Comments on: A Look at NVIDIA’s Kepler-based Tesla K-Series GPU Accelerators http://techgage.com/article/a-look-at-nvidias-kepler-based-tesla-k-series-gpu-accelerators/ PC enthusiasts one-stop resource for high-quality reviews, articles and current technology news. Mon, 03 Aug 2015 20:35:00 +0000 hourly 1 By: Marfig http://techgage.com/article/a-look-at-nvidias-kepler-based-tesla-k-series-gpu-accelerators/#comment-108 Tue, 13 Nov 2012 15:17:00 +0000 http://techgage.com/?post_type=article&p=17698#comment-108 An interesting accusation. I’m sure you are right. I would just love to hear of some evidence to this major news piece everyone else has failed to report yet.

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By: DarkStarr http://techgage.com/article/a-look-at-nvidias-kepler-based-tesla-k-series-gpu-accelerators/#comment-104 Tue, 13 Nov 2012 09:57:00 +0000 http://techgage.com/?post_type=article&p=17698#comment-104 Too bad its outclassed MASSIVELY by AMDs new S10000 Fire Pro with over 1TFLOP of DP power. IT’S OVER 9000!!! :D Oh and BTW Marfig, Nvidia handicaps the GeForce cards to keep theme from being competitive. AFAIK AMD does not.

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By: Rob Williams http://techgage.com/article/a-look-at-nvidias-kepler-based-tesla-k-series-gpu-accelerators/#comment-99 Mon, 12 Nov 2012 22:06:00 +0000 http://techgage.com/?post_type=article&p=17698#comment-99 Any way you look at it, this level of performance on either side is just amazing. So amazing, that it almost makes me wish I was involved in some of these fields, or actually had a need for such performance outside of F@h. Things are getting better and better all the time. It’s exciting.

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By: Marfig http://techgage.com/article/a-look-at-nvidias-kepler-based-tesla-k-series-gpu-accelerators/#comment-98 Mon, 12 Nov 2012 22:03:00 +0000 http://techgage.com/?post_type=article&p=17698#comment-98 Consumer-grade cards do tend to catch-up quickly with Nvidia’s GPGPU line. Here’s the FP performance for the GTX580 at AccelerEyes: http://forums.accelereyes.com/forums/viewtopic.php?f=7&t=1633

The author compares it to the Tesla C2050 at the start of the post. Kinda makes one wonder why not just wait a bit more and go with a consumer card for those tasty TFLOPS. ;) That thought however is destroyed once we think on both cards power consumption difference.

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By: Rob Williams http://techgage.com/article/a-look-at-nvidias-kepler-based-tesla-k-series-gpu-accelerators/#comment-96 Mon, 12 Nov 2012 21:35:00 +0000 http://techgage.com/?post_type=article&p=17698#comment-96 This is something that’s difficult to figure out, because both AMD and NVIDIA are so vague with their answers. To my knowledge, while a typical GPU may be able to have its performance “unlocked”, it wouldn’t match Tesla-level performance. Both sets of cards are optimized for a certain task, both through drivers and hardware at some level.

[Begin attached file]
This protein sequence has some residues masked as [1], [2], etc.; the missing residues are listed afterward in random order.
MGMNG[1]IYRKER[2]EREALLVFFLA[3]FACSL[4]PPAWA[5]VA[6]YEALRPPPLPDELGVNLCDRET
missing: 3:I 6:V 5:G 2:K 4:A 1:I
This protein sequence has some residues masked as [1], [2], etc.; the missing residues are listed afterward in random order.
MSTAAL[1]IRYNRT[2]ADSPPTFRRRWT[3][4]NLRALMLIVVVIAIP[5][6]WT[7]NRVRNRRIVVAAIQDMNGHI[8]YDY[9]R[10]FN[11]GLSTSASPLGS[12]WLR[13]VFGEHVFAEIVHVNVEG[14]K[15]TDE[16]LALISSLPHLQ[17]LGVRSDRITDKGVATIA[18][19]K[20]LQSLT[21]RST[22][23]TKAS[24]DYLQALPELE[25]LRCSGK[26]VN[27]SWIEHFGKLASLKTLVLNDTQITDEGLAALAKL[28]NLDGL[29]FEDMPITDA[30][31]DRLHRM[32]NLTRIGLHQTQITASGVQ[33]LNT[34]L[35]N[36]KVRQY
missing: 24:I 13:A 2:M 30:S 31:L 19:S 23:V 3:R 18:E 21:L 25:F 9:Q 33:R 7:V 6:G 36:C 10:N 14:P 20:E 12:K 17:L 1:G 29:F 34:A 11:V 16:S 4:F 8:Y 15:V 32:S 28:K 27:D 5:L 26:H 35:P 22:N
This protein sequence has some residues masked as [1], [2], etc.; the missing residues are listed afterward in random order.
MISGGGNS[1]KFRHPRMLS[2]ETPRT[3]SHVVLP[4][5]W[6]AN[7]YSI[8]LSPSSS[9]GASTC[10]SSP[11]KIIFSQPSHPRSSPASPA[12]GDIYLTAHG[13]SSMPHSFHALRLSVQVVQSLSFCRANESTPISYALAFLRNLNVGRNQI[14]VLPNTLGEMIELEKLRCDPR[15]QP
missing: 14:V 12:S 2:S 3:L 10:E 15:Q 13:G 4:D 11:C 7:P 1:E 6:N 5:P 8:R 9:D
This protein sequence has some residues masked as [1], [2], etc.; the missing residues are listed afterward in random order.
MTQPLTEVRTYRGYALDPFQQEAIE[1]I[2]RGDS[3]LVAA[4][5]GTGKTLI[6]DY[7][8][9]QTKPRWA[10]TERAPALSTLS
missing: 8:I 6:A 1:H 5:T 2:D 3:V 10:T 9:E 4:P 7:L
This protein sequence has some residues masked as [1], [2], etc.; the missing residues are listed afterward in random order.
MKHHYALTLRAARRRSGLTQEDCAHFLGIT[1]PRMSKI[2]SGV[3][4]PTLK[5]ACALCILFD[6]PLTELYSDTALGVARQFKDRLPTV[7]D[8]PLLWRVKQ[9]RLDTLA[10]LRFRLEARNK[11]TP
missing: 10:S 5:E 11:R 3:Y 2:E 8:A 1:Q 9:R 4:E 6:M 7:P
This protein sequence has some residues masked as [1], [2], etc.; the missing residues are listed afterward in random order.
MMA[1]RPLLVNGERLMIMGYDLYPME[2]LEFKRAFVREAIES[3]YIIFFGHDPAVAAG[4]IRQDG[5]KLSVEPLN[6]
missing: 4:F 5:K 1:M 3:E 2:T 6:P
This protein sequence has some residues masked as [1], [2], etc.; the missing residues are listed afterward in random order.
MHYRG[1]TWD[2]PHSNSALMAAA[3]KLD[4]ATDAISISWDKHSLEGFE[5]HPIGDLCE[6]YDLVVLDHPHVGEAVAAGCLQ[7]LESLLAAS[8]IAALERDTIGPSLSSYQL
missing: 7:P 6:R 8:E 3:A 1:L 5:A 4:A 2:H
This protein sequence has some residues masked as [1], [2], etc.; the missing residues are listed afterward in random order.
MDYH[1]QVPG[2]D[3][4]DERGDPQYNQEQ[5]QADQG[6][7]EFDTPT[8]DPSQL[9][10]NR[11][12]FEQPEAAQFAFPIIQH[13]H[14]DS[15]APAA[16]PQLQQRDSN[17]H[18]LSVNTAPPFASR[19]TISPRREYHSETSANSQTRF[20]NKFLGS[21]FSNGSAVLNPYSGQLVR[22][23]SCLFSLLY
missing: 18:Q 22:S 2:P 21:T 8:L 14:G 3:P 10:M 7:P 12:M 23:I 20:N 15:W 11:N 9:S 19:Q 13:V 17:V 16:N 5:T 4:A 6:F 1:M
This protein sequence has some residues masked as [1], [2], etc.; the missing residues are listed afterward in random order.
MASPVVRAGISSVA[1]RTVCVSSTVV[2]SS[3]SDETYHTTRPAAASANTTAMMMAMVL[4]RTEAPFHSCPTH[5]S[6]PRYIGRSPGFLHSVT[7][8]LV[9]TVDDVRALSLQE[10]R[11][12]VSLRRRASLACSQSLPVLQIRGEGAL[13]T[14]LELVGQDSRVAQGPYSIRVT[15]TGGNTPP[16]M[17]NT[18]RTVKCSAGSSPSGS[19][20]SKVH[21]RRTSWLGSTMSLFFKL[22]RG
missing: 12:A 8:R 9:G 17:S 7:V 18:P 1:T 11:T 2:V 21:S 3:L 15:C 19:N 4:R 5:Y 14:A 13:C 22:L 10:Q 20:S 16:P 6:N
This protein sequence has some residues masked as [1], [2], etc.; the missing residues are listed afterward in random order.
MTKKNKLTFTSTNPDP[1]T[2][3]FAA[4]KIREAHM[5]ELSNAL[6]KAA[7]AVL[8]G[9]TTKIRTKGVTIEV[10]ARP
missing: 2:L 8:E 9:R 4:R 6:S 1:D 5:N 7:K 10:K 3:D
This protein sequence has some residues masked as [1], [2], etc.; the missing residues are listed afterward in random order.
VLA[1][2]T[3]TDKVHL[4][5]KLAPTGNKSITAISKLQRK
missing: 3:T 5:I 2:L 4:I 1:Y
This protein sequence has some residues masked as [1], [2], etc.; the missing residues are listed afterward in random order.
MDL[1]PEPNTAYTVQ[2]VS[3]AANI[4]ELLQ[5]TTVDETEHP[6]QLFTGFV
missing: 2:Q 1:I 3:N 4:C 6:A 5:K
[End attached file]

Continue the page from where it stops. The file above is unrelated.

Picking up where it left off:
That said, if my desktop GPU could match this sort of Tesla performance if it were “unlocked”, it’s kind of depressing to think about. Folding@home, for example, would majorly benefit from unlocked performance. Given NVIDIA’s major support for F@h, you’d almost imagine that there’d be a rule written in the driver to unlock the performance for just that app. I can only imagine how much more efficient and useful the GPUs could be for that purpose then.

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By: Marfig http://techgage.com/article/a-look-at-nvidias-kepler-based-tesla-k-series-gpu-accelerators/#comment-94 Mon, 12 Nov 2012 19:24:00 +0000 http://techgage.com/?post_type=article&p=17698#comment-94 Fantastic Article, Rob! The first time I see someone addressing these serious cards in an accessible manner.

I’d like to make a point to our readers about these cards capabilities when compared with the consumer-grade cards. Contrary to what you may hear being said, cards like your GForce 500 are also capable of true double-precision floating point arithmetic. When it is said Tesla cards “unlock the double precisions floating point performance”, what this means is that indeed the performance level was unlocked, not the ability to perform such operations. So far, Tesla cards can perform a double-precision floating point operation in one GPU cycle, as opposed to the GForce 500 series which require 4 cycles (meaning they are 4 times slower for the same operation).

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